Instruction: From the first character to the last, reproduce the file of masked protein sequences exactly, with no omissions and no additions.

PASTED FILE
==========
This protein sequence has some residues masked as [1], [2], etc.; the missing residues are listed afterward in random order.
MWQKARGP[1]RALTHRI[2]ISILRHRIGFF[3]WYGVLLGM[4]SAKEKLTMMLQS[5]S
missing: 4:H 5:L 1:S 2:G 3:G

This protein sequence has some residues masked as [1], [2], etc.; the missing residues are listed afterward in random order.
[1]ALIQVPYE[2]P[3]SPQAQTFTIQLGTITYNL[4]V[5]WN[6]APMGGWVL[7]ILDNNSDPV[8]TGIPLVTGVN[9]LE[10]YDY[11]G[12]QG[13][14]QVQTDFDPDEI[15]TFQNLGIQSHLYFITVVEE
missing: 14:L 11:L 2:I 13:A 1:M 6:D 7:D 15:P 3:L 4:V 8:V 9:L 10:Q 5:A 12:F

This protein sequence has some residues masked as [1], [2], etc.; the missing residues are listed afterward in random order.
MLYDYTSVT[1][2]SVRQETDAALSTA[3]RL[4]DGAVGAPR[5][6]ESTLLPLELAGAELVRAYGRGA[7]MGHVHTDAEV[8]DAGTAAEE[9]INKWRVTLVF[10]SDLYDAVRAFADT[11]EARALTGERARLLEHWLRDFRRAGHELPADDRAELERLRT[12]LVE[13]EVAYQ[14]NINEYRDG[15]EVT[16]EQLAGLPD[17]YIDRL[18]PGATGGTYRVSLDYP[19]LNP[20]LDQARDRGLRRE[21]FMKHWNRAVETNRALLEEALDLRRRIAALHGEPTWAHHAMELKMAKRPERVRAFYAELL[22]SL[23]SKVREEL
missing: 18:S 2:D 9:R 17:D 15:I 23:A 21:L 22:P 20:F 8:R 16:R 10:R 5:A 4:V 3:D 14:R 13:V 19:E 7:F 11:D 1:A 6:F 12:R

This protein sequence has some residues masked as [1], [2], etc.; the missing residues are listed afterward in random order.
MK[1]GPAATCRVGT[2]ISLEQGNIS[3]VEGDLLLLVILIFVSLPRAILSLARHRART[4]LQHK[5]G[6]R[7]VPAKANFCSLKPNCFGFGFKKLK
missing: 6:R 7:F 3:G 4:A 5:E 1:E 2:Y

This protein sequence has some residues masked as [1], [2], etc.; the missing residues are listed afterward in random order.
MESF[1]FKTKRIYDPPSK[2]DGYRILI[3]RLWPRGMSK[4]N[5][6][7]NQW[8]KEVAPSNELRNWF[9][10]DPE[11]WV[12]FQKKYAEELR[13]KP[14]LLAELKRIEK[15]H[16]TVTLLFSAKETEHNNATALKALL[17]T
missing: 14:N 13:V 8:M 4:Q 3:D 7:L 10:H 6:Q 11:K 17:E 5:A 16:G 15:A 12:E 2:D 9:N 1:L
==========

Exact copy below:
This protein sequence has some residues masked as [1], [2], etc.; the missing residues are listed afterward in random order.
MWQKARGP[1]RALTHRI[2]ISILRHRIGFF[3]WYGVLLGM[4]SAKEKLTMMLQS[5]S
missing: 4:H 5:L 1:S 2:G 3:G

This protein sequence has some residues masked as [1], [2], etc.; the missing residues are listed afterward in random order.
[1]ALIQVPYE[2]P[3]SPQAQTFTIQLGTITYNL[4]V[5]WN[6]APMGGWVL[7]ILDNNSDPV[8]TGIPLVTGVN[9]LE[10]YDY[11]G[12]QG[13][14]QVQTDFDPDEI[15]TFQNLGIQSHLYFITVVEE
missing: 14:L 11:L 2:I 13:A 1:M 6:D 7:D 15:P 3:L 4:V 8:V 9:L 10:Q 5:A 12:F

This protein sequence has some residues masked as [1], [2], etc.; the missing residues are listed afterward in random order.
MLYDYTSVT[1][2]SVRQETDAALSTA[3]RL[4]DGAVGAPR[5][6]ESTLLPLELAGAELVRAYGRGA[7]MGHVHTDAEV[8]DAGTAAEE[9]INKWRVTLVF[10]SDLYDAVRAFADT[11]EARALTGERARLLEHWLRDFRRAGHELPADDRAELERLRT[12]LVE[13]EVAYQ[14]NINEYRDG[15]EVT[16]EQLAGLPD[17]YIDRL[18]PGATGGTYRVSLDYP[19]LNP[20]LDQARDRGLRRE[21]FMKHWNRAVETNRALLEEALDLRRRIAALHGEPTWAHHAMELKMAKRPERVRAFYAELL[22]SL[23]SKVREEL
missing: 18:S 2:D 9:R 17:D 15:I 23:A 21:L 22:P 20:F 8:R 16:R 10:R 5:A 4:V 3:D 14:R 13:V 19:E 7:F 11:D 1:A 6:F 12:R

This protein sequence has some residues masked as [1], [2], etc.; the missing residues are listed afterward in random order.
MK[1]GPAATCRVGT[2]ISLEQGNIS[3]VEGDLLLLVILIFVSLPRAILSLARHRART[4]LQHK[5]G[6]R[7]VPAKANFCSLKPNCFGFGFKKLK
missing: 6:R 7:F 3:G 4:A 5:E 1:E 2:Y

This protein sequence has some residues masked as [1], [2], etc.; the missing residues are listed afterward in random order.
MESF[1]FKTKRIYDPPSK[2]DGYRILI[3]RLWPRGMSK[4]N[5][6][7]NQW[8]KEVAPSNELRNWF[9][10]DPE[11]WV[12]FQKKYAEELR[13]KP[14]LLAELKRIEK[15]H[16]TVTLLFSAKETEHNNATALKALL[17]T
missing: 14:N 13:V 8:M 4:Q 3:D 7:L 10:H 6:Q 11:K 17:E 5:A 16:G 15:A 12:E 2:D 9:N 1:L